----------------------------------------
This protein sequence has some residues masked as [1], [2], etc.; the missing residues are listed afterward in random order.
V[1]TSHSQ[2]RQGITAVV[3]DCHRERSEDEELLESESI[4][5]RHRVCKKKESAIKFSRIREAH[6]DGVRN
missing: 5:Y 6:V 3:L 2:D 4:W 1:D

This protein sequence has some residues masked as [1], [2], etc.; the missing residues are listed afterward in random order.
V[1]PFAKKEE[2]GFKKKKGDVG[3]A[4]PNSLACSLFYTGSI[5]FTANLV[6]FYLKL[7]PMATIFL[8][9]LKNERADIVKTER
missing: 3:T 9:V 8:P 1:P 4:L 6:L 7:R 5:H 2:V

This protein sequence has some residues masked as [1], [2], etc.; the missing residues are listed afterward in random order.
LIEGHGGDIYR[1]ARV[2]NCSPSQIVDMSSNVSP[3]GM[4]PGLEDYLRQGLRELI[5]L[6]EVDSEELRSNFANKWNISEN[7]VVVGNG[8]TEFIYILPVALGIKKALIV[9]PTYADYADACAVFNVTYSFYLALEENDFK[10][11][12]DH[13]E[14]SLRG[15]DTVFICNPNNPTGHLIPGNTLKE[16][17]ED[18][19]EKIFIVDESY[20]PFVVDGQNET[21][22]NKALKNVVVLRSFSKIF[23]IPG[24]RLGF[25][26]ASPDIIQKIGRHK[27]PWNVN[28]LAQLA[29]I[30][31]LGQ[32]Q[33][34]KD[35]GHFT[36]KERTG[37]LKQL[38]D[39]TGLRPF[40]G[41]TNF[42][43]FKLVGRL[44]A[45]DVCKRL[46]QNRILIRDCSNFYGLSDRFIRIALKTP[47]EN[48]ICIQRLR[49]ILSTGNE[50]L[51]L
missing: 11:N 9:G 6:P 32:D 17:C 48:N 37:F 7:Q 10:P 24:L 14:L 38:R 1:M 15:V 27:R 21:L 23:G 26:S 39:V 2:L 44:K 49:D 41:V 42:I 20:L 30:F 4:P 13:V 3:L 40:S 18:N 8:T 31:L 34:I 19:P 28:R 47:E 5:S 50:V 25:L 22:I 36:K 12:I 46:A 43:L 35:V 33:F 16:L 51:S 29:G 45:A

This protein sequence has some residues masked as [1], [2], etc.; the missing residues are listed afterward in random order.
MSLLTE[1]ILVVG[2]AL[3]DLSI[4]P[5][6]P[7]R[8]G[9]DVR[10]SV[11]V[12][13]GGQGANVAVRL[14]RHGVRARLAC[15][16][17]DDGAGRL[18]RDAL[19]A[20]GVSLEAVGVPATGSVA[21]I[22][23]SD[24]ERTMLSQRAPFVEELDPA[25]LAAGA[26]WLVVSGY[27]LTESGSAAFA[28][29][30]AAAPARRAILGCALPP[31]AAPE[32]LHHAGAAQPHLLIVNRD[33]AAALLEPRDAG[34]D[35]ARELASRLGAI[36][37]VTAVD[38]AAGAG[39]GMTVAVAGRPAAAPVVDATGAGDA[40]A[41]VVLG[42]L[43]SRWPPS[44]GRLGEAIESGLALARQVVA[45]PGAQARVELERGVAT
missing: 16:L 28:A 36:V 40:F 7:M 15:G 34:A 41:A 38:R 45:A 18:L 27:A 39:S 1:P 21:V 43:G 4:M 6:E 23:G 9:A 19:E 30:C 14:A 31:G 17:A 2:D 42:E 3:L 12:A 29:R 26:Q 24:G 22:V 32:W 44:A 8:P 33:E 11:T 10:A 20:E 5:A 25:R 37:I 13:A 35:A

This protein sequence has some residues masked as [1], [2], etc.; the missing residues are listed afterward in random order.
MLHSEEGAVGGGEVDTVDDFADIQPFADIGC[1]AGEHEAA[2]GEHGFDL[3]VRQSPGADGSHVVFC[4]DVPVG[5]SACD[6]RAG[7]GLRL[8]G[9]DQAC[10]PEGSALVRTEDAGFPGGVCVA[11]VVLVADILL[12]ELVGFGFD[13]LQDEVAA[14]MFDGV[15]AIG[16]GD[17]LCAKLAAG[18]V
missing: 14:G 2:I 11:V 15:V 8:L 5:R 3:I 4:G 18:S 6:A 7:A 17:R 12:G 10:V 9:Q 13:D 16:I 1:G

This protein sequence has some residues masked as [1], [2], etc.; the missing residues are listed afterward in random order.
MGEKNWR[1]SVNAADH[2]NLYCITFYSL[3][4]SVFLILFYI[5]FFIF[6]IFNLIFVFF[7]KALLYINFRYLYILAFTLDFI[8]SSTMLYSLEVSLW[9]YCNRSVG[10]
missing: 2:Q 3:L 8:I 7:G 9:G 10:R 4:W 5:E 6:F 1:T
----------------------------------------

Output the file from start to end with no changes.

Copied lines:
This protein sequence has some residues masked as [1], [2], etc.; the missing residues are listed afterward in random order.
V[1]TSHSQ[2]RQGITAVV[3]DCHRERSEDEELLESESI[4][5]RHRVCKKKESAIKFSRIREAH[6]DGVRN
missing: 5:Y 6:V 3:L 2:D 4:W 1:D

This protein sequence has some residues masked as [1], [2], etc.; the missing residues are listed afterward in random order.
V[1]PFAKKEE[2]GFKKKKGDVG[3]A[4]PNSLACSLFYTGSI[5]FTANLV[6]FYLKL[7]PMATIFL[8][9]LKNERADIVKTER
missing: 3:T 9:V 8:P 1:P 4:L 6:L 7:R 5:H 2:V

This protein sequence has some residues masked as [1], [2], etc.; the missing residues are listed afterward in random order.
LIEGHGGDIYR[1]ARV[2]NCSPSQIVDMSSNVSP[3]GM[4]PGLEDYLRQGLRELI[5]L[6]EVDSEELRSNFANKWNISEN[7]VVVGNG[8]TEFIYILPVALGIKKALIV[9]PTYADYADACAVFNVTYSFYLALEENDFK[10][11][12]DH[13]E[14]SLRG[15]DTVFICNPNNPTGHLIPGNTLKE[16][17]ED[18][19]EKIFIVDESY[20]PFVVDGQNET[21][22]NKALKNVVVLRSFSKIF[23]IPG[24]RLGF[25][26]ASPDIIQKIGRHK[27]PWNVN[28]LAQLA[29]I[30][31]LGQ[32]Q[33][34]KD[35]GHFT[36]KERTG[37]LKQL[38]D[39]TGLRPF[40]G[41]TNF[42][43]FKLVGRL[44]A[45]DVCKRL[46]QNRILIRDCSNFYGLSDRFIRIALKTP[47]EN[48]ICIQRLR[49]ILSTGNE[50]L[51]L
missing: 11:N 9:G 6:P 32:D 17:C 48:N 37:F 7:Q 10:P 24:L 14:L 38:R 1:M 15:V 27:R 21:L 23:G 26:S 39:V 2:L 44:K 49:D 41:V 42:I 20:L 30:F 4:P 13:V 3:L 40:S 18:N 8:T 31:L 34:I 19:P 28:R 47:E 5:S 50:V 25:L 22:I 36:K 12:I 46:A 43:L 35:V 33:F 16:L 51:S 29:G 45:A

This protein sequence has some residues masked as [1], [2], etc.; the missing residues are listed afterward in random order.
MSLLTE[1]ILVVG[2]AL[3]DLSI[4]P[5][6]P[7]R[8]G[9]DVR[10]SV[11]V[12][13]GGQGANVAVRL[14]RHGVRARLAC[15][16][17]DDGAGRL[18]RDAL[19]A[20]GVSLEAVGVPATGSVA[21]I[22][23]SD[24]ERTMLSQRAPFVEELDPA[25]LAAGA[26]WLVVSGY[27]LTESGSAAFA[28][29][30]AAAPARRAILGCALPP[31]AAPE[32]LHHAGAAQPHLLIVNRD[33]AAALLEPRDAG[34]D[35]ARELASRLGAI[36][37]VTAVD[38]AAGAG[39]GMTVAVAGRPAAAPVVDATGAGDA[40]A[41]VVLG[42]L[43]SRWPPS[44]GRLGEAIESGLALARQVVA[45]PGAQARVELERGVAT
missing: 16:L 28:A 36:V 40:F 7:M 15:G 34:A 41:A 38:R 45:A 18:L 27:A 39:S 1:P 21:V 43:G 4:M 6:E 23:G 9:A 19:E 30:C 14:A 31:G 17:A 2:D 42:E 3:L 12:A 29:R 26:Q 24:G 22:V 32:W 44:A 8:P 33:E 11:T 10:A 20:E 5:A 25:R 37:I 13:A 35:A

This protein sequence has some residues masked as [1], [2], etc.; the missing residues are listed afterward in random order.
MLHSEEGAVGGGEVDTVDDFADIQPFADIGC[1]AGEHEAA[2]GEHGFDL[3]VRQSPGADGSHVVFC[4]DVPVG[5]SACD[6]RAG[7]GLRL[8]G[9]DQAC[10]PEGSALVRTEDAGFPGGVCVA[11]VVLVADILL[12]ELVGFGFD[13]LQDEVAA[14]MFDGV[15]AIG[16]GD[17]LCAKLAAG[18]V
missing: 14:G 2:I 11:V 15:V 8:L 5:R 3:I 4:G 18:S 6:A 7:A 17:R 12:G 10:V 9:Q 13:D 16:I 1:G

This protein sequence has some residues masked as [1], [2], etc.; the missing residues are listed afterward in random order.
MGEKNWR[1]SVNAADH[2]NLYCITFYSL[3][4]SVFLILFYI[5]FFIF[6]IFNLIFVFF[7]KALLYINFRYLYILAFTLDFI[8]SSTMLYSLEVSLW[9]YCNRSVG[10]
missing: 2:Q 3:L 8:I 7:G 9:G 10:R 4:W 5:E 6:F 1:T